no argument on point 2, and that would have been a good way to phrase it.

On point 1, you may have lept to an untrue conclusion based on 2-3 anecdotes.

On point 3, there are studies such as by economist Eban Goodstein that have shown that Portland's growth boundary does not have much impact on housing prices. Also, in the late 1990s, the Oregon Building Industry Association, the state's association of realtors, and others funded a study to identify the causes of increases in housing costs in Oregon in the 90s. The effects of growth boundaries in Oregon cities was again relatively small. The biggest increases were due to increases in home building costs in general (such as materials), and of installing utilities, and etc. So the point about growth restrictions making Portland "unaffordable" is just not true. It is similar in affordability to places like Denver and Milwaukee, and certainly more affordable than other west coast cities.

At 4:50 PM, January 02, 2007, Anonymous Anonymous said...

People get carried away when comparing the affordability of Houston with the other major cities. While I think the lack of redtape in Houston is a contributing factor, we also have unlimited flat land, we are able to build in 360 degrees around the core so that there is more land close to the core, we can build all year round. There are no other cities in the country that have all these attributes, and they are very effective in increasing the affordability of a region.

I dont want zoning, as I think it is just politicians asking for bribes so they will let you build what you want on your land, but I always see all these stories and such comparing Houston to another big city that is mountainous, right up against the ocean, and with shorter building seasons and saying or implying that all the price difference is due to Houston not Zoning.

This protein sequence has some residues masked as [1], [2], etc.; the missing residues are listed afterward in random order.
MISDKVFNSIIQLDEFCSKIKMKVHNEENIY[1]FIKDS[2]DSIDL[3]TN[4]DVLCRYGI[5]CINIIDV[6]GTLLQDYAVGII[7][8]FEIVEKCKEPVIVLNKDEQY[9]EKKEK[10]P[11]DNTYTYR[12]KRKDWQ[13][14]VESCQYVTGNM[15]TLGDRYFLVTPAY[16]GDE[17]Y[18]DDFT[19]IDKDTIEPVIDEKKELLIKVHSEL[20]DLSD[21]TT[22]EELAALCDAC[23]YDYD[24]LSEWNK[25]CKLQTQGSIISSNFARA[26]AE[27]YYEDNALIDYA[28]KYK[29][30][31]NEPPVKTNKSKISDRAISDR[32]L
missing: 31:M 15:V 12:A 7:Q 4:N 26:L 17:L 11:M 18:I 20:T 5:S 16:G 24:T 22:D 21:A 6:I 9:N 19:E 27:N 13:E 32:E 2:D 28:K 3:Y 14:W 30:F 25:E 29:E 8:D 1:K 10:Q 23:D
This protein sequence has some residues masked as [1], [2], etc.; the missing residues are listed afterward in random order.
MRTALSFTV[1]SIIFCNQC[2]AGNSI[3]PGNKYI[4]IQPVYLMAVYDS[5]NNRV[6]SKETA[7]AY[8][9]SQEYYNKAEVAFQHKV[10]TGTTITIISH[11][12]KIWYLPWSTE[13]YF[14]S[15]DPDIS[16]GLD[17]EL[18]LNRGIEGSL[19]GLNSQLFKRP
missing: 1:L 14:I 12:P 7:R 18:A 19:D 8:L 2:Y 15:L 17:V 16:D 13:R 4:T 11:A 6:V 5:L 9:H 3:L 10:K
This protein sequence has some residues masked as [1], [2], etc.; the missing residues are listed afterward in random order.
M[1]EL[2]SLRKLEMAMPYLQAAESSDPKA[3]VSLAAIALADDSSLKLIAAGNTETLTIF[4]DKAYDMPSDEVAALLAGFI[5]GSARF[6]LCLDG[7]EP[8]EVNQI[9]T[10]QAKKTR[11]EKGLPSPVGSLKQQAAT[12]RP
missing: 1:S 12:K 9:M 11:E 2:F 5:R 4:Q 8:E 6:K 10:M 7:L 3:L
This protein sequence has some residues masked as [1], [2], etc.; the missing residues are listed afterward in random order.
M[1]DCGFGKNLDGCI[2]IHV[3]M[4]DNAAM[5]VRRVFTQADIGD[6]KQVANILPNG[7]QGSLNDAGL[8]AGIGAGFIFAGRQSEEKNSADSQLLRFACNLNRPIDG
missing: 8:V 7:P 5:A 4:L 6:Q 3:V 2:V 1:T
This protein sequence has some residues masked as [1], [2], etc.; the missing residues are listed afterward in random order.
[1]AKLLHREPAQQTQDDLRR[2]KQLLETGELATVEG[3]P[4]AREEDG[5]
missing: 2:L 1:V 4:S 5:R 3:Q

I think this lack of honesty by the people who agree with me often hurts our cause.

At 7:58 PM, January 02, 2007, Anonymous Anonymous said...

Counter examples to the hemned in theory to home prices:
1) San Bernadino - Riverside California (390,000) - thousands of square miles of open desert.
2) Las Vegas - (314,000) sure there are mountains near, but lots of open desert.
3) Phoenix - (265,000) tens of thousands of square miles of open desert.
4) DC - (416,000) No mountains, Chesapeake bay is quite a ways away.
5) Philadelphia - (223,000)Delaware river makes up only a small portion of the area around the city.
6) Hartford, Connecticut - (256,000) not on the water, no mountains.
7) Orlando, Fl - (264,000)

Houston - 149,000

Some examples. Obviously not proof.

At 9:05 PM, January 02, 2007, Anonymous Anonymous said...

Another counter example:

El Pase - Mountains, military base, international border - Median Price 124,000.

At 10:09 PM, January 02, 2007, Anonymous Anonymous said...

I really was just trying to point out there are other factors in determining affordability than zoning or red tape. I believe we are on the same side. We can't talk about the differences in affordability only being because of Houston's lack of redtape. That is too easily shot down.

I will use your examples that I know anything about to try to point out more reasons.

2) Las Vegas - Hemmed in by federal government ownership of much of the American west as well as the mountains.
3) Phoenix -
Las Vegas and Pheonix are two of the fastest growing cities in the country. Which might argue that high costs dont mean that much.

4) DC - (416,000) DC is an extremely special situation, don't you agree.

7) Orlando, Fl - (264,000)
Built in Florida! on a swamp! Also google map shows it to be surrounded by and surrounding many lakes.

8)El Paso, TX - 124,000
El paso
median household income 32,205
per capita income 15,248
household income 36,894
per capita income 22,534